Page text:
The number of CKD sufferers that require renal replacement techniques (RRTs) is increasing. The severity of cardiovascular disease (CVD) is disproportionate in these kinds of patients and contributes considerably to mortality in CKD patients. We evaluated the association between oxidative DNA damage, antioxidant activity and vascular calcification (VC) in CKD. An analytical cross-sectional study was performed. Two simple plaques were taken for each patient (pelvis-hip, and hands-wrists). The presence of VC was scored as presence (1) and absence (0). Oxidative stress was determined by activity of catalase, superoxide dismutase (SOD) and oxidative DNA damage by determination of 8-OHdG marker. Eighty-one patients were included. The RRT type was similar for hemodialysis (HD) and peritoneal dialysis (PD). Thirty-eight patients (47%) presented VC (p < 0.01); in 61%, the VC was severe (≥3 points). VC prevalence in women was significantly higher, (67%) (p < 0.001), and (29%) men. Sixty four percent of the patients submitted to HD presented VC and 27% to PD (p < 0.001). The activity of the catalase enzyme was significantly decreased in CKD vs. the healthy control (HC) (p < 0.0001). The oxidative DNA damage in CKD was greater vs. HC (p < 0.0001). In conclusion, the VC was frequent (47%) in CKD, and decreased catalase activity and greater oxidative DNA damage.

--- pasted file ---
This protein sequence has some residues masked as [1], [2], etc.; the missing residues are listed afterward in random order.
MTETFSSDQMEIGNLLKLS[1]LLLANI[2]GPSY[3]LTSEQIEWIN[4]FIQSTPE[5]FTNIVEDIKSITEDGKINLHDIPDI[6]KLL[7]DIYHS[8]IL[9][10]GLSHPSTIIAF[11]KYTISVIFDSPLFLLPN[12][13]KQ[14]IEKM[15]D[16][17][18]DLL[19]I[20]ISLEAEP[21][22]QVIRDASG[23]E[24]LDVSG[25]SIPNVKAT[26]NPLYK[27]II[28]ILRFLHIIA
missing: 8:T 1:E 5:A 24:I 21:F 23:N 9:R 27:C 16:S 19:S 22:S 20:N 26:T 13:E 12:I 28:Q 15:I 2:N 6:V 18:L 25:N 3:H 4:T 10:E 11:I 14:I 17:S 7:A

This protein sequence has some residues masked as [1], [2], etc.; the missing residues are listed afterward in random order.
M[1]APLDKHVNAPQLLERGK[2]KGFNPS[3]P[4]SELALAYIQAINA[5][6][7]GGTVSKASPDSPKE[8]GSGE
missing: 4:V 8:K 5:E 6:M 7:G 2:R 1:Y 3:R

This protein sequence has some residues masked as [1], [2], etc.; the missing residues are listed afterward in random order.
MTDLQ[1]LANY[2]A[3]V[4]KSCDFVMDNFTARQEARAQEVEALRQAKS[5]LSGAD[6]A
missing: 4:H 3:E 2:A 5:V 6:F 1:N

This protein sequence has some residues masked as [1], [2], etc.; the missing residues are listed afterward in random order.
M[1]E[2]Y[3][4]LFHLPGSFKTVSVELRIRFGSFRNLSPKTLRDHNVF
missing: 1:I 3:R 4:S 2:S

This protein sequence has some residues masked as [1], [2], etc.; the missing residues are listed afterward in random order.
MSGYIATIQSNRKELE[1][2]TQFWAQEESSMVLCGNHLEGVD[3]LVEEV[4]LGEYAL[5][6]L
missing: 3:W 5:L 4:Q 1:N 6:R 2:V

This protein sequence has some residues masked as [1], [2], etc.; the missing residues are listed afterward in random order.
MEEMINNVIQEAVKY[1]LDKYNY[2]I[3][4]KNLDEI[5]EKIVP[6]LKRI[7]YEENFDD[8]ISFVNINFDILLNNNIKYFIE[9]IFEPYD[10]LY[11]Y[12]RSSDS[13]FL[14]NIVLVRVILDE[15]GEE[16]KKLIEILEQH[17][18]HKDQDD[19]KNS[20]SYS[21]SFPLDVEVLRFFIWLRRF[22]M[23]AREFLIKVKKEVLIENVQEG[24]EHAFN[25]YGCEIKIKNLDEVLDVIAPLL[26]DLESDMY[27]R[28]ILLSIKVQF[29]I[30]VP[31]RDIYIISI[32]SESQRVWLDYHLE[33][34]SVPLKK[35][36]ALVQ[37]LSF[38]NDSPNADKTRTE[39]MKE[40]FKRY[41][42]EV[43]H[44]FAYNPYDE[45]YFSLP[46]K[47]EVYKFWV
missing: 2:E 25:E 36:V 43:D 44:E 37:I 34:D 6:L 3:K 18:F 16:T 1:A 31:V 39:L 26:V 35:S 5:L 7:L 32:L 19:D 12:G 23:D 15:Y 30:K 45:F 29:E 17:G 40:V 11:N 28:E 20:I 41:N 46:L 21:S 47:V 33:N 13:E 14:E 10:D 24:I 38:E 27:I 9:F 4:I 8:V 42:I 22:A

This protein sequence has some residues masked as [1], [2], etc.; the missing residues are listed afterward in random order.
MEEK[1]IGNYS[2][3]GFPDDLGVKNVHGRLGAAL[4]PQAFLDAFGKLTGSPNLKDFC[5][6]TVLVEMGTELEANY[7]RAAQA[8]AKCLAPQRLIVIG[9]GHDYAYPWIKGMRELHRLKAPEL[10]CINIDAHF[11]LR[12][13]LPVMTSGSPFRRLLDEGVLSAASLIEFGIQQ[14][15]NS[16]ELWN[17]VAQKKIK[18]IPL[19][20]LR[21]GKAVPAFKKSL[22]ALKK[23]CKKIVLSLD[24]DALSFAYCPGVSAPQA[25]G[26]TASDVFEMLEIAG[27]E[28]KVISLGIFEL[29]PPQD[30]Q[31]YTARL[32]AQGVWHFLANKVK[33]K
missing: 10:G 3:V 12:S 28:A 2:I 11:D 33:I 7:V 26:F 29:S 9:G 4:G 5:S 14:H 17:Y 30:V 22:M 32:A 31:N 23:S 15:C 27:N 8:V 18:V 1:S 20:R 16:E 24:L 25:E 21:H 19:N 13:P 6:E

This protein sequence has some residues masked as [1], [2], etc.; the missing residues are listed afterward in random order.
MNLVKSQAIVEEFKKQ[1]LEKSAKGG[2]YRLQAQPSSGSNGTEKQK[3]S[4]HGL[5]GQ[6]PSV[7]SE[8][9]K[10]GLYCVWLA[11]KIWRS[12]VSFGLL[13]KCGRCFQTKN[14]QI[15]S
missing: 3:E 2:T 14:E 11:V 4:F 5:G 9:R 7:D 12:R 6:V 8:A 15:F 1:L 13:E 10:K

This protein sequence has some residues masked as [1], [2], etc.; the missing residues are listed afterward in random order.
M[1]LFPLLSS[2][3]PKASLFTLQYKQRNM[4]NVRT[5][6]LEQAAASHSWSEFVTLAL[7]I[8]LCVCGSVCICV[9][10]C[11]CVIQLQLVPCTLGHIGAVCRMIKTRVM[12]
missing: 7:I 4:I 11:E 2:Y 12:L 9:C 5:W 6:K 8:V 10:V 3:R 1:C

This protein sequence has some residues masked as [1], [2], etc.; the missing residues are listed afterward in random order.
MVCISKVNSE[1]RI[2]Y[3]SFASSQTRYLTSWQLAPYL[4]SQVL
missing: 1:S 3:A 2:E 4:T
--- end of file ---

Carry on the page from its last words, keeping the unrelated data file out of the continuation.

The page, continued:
Part of the book: Free Radicals, Antioxidants and Diseases
Oxidative stress (OS) is implicated as a unifying factor between chronic kidney diseases and cardiovascular diseases. The objective of the study was to compare the oxidant and antioxidant status in patients with PD according to the state of DM. Lipoperoxides (LPO), 8-isoprostanes (8-IP) and nitric oxide (NO) were determined as oxidants and the activity of superoxide dismutase (SOD) and total antioxidant capacity (TAC) as antioxidants in patients with DM and without DM (No-DM). We included 35 patients with DM, 42 No-DM patients and 10 healthy people as a control group (HC). Patients with DM were older (p<0.0001), had higher BMI (p<0.0001), high glucose levels (p<0.0001) and more hypertension (p<0.0001). It was found that LPO levels increased in patients with DM and No-DM vs. HC (p<0.0001). There was a decrease in the levels of 8-IP in DM and No-DM compared to HC (p<0.0001). The levels of NO in patients with DM and No-DM decreased significantly compared to the HC group with 197.97±34.20 μM (p<0.0001). The activity of the SOD enzyme in patients with DM and No-DM was found to be increased compared to the HC group (p<0.0001). The levels of TAC in HC were 2.62±0.17 mM and decreased in patients with DM and No-DM (p<0.0001).
Part of the book: Antioxidants